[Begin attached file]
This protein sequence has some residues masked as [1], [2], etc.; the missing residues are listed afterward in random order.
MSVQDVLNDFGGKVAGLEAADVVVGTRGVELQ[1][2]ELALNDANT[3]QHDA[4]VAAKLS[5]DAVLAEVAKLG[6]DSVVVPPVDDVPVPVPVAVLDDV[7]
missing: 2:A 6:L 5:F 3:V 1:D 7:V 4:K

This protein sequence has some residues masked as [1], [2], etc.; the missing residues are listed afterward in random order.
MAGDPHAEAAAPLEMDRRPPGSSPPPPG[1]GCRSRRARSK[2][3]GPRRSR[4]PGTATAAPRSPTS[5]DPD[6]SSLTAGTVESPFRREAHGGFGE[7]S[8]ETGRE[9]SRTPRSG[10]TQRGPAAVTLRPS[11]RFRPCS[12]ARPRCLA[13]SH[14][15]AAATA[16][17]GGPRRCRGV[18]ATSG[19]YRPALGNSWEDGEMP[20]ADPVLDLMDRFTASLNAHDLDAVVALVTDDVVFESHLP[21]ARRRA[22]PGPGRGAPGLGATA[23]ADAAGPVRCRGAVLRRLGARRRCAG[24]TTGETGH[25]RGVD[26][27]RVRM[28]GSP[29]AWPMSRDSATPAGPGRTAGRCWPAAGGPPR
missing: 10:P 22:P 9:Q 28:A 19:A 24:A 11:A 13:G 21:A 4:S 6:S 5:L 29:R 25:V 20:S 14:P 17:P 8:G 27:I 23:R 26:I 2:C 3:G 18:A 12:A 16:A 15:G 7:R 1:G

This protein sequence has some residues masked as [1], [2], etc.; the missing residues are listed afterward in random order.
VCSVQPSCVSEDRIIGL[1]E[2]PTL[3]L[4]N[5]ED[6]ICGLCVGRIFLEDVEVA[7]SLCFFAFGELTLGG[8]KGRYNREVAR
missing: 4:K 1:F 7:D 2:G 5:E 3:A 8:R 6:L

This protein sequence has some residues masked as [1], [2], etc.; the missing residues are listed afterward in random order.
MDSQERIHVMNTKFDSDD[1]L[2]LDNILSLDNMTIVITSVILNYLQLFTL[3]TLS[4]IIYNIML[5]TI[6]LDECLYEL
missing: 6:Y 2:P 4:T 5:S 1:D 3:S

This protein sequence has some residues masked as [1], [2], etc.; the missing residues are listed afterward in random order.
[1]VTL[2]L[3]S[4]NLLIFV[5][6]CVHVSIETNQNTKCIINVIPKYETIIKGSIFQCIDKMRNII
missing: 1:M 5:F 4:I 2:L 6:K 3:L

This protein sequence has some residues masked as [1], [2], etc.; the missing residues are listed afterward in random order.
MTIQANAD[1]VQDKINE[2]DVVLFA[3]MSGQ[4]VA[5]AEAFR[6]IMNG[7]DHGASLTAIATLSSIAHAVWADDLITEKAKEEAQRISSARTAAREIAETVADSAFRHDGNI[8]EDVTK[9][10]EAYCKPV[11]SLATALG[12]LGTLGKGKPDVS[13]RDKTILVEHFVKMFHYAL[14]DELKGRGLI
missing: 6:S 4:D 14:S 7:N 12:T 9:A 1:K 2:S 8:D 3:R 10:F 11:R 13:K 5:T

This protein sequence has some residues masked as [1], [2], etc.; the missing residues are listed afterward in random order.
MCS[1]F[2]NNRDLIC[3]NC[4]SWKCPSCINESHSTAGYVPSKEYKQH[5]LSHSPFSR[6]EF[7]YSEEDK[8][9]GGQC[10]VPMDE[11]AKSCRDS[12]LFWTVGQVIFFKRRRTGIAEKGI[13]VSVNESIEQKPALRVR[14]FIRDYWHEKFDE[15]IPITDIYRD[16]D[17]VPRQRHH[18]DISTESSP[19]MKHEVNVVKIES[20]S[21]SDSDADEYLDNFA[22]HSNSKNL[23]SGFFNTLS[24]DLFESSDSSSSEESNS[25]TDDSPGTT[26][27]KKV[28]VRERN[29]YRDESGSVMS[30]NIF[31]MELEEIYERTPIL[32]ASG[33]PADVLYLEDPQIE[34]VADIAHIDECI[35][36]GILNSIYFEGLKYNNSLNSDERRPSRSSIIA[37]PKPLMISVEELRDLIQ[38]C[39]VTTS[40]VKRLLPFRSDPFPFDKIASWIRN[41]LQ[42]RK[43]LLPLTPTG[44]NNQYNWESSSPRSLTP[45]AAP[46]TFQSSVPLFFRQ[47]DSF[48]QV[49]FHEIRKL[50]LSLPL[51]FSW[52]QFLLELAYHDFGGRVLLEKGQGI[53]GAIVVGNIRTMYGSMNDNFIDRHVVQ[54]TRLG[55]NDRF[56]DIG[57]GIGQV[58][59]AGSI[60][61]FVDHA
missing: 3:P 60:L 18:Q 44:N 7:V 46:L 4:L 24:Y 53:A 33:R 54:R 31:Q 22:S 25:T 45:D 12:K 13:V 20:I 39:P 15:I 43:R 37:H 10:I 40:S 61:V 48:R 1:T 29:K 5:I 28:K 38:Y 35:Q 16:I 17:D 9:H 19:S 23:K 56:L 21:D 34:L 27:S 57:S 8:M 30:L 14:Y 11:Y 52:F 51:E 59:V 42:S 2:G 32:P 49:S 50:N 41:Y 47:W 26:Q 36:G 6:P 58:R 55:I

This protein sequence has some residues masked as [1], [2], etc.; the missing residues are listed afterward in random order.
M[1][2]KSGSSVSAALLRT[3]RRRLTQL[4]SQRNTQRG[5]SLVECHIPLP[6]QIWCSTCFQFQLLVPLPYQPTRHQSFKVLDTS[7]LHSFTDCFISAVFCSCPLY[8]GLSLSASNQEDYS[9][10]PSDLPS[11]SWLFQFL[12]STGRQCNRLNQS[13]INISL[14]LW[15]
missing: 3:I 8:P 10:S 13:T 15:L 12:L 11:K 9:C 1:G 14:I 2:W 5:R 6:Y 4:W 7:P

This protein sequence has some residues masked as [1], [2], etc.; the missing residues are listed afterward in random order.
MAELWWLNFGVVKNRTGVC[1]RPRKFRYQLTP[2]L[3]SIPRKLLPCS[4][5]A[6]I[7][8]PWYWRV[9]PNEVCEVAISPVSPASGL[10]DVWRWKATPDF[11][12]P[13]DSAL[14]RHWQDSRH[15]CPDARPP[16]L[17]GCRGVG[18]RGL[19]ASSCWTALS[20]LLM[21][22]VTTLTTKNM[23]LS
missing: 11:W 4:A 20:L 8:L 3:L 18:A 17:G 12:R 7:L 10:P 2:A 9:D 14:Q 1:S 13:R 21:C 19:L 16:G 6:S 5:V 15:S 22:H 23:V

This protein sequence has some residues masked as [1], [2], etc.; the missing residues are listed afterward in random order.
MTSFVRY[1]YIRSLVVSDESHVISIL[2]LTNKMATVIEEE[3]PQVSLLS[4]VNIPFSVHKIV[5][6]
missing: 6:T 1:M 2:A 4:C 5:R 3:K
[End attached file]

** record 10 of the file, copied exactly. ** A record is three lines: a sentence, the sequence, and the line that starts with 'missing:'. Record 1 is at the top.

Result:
This protein sequence has some residues masked as [1], [2], etc.; the missing residues are listed afterward in random order.
MTSFVRY[1]YIRSLVVSDESHVISIL[2]LTNKMATVIEEE[3]PQVSLLS[4]VNIPFSVHKIV[5][6]
missing: 6:T 1:M 2:A 4:C 5:R 3:K